As with all the to-dos we’ve tackled in the house so far, we’ve taken each room from so-so to downright ugly. In other words, each of the rooms we’ve thrown a sledgehammer through has gone from bad to worse – but that’s okay. We’re technically not living within four walls, because, well, we keep tearing them down. It’s all for the greater good, and the unraveling has seen its ups (omg, this is going to look so cool!) and downs (what, oh WHAT have we done?), but perhaps one of the ugliest sights in this whole house is the entry.
Because, in addition to ripping out the maroon carpet and taking apart every single wall that chopped it up, we pulled up the entryway floors this weekend. But before all that, here’s how it looked just a handful of weeks ago (still not pretty, but everything in tact):
You’ll remember that because this building a two flat, the door to the right led to the first floor unit, and by continuing up the stairs, you’d come to another door for the second floor unit. But as we convert the building to a single family home, we’ve torn out wall after wall – which in turn left gaps in the hardwood floors. With this in mind, we ultimately decided that we’d lay tile in the entryway, and we’d take the wood from the entry and use that to patch and piece together the gaps in the floor (created from taking out the room partitions).
And so began our first foray into removing wood floors!
Our wood flooring is tongue and groove, and it was laid down recently as a way to so-called update the home for its listing. (We say the term update loosely.) Below, you can see that the tongue (the rounded part) sticking into the groove (the U-shaped part that holds the tongue) is facing to the right. So in order to lift out the floor with minimal damage, we knew it’d be best to start to start along the wall that the tongue points to – aka, the wall to the right of this photo:
Tip: Typically, there are visible nails heads in the flooring on one end of the room. In the chance that you don’t have big gaping holes like us, this is your best place to start!
The gaps in the floor made it an easy start for us, although the first few pieces came out slightly damaged. Our contractor told us that this was completely normal and to be expected, so we weren’t too worried. Using a hammer, we tapped a pry bar under the first board until it was just lifted, then we continued to do so along the length of the board until it could come loose.
Scott continued to do this until the entire floor was lifted in the entryway (in total, this took about 2-3 hours), making sure to salvage every piece that we could – which, thankfully was all but a few of the starter boards.
As the salvaged boards started to pile up, I was on snipping duty. See all the staples that were used to hold everything in place?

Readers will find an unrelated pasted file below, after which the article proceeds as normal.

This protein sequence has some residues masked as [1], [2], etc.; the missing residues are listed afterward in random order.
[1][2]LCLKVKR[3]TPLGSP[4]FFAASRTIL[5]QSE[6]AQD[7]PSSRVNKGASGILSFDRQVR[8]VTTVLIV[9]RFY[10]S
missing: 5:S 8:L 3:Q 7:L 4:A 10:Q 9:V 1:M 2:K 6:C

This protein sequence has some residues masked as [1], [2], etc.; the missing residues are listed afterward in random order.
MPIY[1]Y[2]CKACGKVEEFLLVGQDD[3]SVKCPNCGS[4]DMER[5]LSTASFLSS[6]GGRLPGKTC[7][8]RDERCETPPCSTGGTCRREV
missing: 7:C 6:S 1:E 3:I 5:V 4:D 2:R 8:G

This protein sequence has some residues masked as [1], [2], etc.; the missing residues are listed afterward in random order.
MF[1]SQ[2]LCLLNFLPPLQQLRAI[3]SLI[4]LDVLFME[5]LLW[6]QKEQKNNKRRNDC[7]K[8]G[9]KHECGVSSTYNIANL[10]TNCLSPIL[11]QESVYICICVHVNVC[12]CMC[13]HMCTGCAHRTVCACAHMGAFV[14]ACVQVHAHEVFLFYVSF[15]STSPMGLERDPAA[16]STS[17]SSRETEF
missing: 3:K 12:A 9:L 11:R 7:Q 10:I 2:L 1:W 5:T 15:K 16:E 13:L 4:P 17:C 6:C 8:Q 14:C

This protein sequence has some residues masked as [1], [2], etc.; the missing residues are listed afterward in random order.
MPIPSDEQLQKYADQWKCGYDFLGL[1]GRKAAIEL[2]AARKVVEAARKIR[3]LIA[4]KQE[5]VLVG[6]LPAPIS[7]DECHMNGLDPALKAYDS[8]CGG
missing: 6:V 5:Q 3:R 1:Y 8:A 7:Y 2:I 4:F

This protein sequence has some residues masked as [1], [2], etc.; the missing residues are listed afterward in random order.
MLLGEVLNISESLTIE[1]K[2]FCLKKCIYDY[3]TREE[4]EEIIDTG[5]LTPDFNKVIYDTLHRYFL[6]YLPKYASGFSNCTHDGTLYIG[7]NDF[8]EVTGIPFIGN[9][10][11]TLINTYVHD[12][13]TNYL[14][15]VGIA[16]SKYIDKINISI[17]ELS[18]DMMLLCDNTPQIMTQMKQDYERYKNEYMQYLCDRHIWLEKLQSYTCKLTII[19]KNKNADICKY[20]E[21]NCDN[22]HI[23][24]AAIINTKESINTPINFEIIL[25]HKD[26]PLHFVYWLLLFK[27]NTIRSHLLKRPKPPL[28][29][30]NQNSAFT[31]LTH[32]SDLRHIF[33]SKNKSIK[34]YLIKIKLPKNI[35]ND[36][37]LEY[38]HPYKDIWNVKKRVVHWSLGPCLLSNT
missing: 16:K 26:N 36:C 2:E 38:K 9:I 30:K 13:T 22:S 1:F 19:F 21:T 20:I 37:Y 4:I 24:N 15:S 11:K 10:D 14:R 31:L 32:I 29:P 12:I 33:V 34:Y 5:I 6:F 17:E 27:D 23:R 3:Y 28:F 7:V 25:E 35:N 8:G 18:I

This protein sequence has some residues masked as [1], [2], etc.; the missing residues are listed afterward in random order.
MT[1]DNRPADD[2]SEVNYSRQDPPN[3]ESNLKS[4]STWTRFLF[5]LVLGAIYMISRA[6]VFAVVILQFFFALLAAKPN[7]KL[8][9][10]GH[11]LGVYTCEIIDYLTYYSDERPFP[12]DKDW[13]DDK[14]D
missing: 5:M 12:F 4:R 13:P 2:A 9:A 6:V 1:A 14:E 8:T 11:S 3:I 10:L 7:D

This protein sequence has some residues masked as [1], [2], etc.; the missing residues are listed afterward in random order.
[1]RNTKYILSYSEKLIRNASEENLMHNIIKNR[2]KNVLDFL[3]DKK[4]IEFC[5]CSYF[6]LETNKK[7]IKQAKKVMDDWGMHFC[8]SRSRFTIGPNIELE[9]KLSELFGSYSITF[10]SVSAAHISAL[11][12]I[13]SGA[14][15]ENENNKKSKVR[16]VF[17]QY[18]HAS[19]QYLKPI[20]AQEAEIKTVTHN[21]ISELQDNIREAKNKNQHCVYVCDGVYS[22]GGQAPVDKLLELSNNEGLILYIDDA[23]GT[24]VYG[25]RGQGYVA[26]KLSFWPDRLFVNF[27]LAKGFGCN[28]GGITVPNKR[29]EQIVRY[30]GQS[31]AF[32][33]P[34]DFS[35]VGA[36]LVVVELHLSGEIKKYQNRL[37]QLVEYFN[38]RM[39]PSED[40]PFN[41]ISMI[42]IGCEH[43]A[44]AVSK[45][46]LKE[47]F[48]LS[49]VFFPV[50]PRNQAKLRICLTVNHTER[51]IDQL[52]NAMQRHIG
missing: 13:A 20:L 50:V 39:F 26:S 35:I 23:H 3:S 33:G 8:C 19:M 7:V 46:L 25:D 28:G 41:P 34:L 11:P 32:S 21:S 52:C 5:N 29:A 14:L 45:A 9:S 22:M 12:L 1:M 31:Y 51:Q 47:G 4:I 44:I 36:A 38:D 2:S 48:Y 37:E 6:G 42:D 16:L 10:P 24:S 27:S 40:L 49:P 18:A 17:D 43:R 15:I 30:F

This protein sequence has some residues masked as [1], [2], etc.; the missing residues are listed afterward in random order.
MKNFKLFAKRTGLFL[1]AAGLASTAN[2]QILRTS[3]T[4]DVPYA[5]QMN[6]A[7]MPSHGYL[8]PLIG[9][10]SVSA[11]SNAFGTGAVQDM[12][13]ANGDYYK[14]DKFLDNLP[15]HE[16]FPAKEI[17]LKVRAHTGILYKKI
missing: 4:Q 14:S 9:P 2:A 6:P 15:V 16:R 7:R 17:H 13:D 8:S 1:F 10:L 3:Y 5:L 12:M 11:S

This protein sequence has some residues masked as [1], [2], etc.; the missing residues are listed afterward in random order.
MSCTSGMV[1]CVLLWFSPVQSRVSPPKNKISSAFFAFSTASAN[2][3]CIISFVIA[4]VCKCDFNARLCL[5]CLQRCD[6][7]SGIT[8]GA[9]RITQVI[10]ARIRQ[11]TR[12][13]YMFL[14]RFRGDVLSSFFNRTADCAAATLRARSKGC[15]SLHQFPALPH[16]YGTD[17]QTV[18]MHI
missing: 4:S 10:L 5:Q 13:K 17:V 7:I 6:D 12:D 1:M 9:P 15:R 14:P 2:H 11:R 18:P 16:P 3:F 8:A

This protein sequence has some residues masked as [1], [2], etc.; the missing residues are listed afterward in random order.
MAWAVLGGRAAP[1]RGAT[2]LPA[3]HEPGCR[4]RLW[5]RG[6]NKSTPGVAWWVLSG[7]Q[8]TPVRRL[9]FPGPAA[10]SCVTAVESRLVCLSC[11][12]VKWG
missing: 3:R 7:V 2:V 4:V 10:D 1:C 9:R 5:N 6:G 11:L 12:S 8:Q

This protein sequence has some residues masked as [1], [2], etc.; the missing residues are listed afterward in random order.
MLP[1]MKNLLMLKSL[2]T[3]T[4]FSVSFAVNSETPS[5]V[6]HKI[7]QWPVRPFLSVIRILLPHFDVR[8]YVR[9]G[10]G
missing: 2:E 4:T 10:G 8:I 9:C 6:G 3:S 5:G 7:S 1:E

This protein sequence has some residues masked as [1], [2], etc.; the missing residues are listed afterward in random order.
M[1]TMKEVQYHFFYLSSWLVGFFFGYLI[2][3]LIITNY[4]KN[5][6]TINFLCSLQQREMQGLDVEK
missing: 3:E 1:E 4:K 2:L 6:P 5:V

Originally, we had tried this method to lift out the staples (but to no avail), so a quick (slightly panicked) phone call to our contractor confirmed that we could simply snip off the staples and protruding nails. His only warning? Make sure to stack the boards back to back to prevent any metal remnants from scraping the boards. As an extra precaution, I used a hammer to tap down any staples that I couldn’t get quite close enough to the base of the board.
Once we had pried, snipped and stacked all of the boards (and to be perfectly honest with you, we still have a baby stack to snip that we’ve tucked away in an unused room – for now!), we were left with sheets of black paper (similar to tar paper, but not nearly as thick) used to prevent moisture. In the top left corner of this photo, you can also see the hole where an old radiator used to be:
But once we pulled up all the paper, we were left with even more surprises – easily putting us in the running for the world’s ugliest entryway. Below, we found original hardwood floors (they were a wreck, and sadly, they don’t look to be continuous throughout the house), subfloor and decades-old linoleum. Oh, welcome to our home! Franken-entry says hello!
While the floor looks absolutely filthy, we disinfected multiple times, ran a mop (again, multiple times) and scrubbed the stairs – again. Of course this is only temporary, but we still refuse to take our shoes off in this house. One day (soon?), however, this entryway will see clean tile, polished stairs and a coat closet. We can’t stop chatting about the perfect chandelier, but we’ve yet to start selecting paint color (light and bright, we think?).
This is the epitome of the old saying, you have to make a mess to clean a mess! Lately, that just rolls off the tongue around here. (And we annoy ourselves just thinking about it. Sheesh.)
But! Once the floors were removed and stored away (only to be used later to repair other areas of hardwood), we were able to start round 2 of demolition – the second floor landing! Which also tied in to removing all the trim on the stairs and pulling down the ceiling in the entry. (You’d think we were pulling down ceilings as a hobby by now, right?) Those details – tomorrow!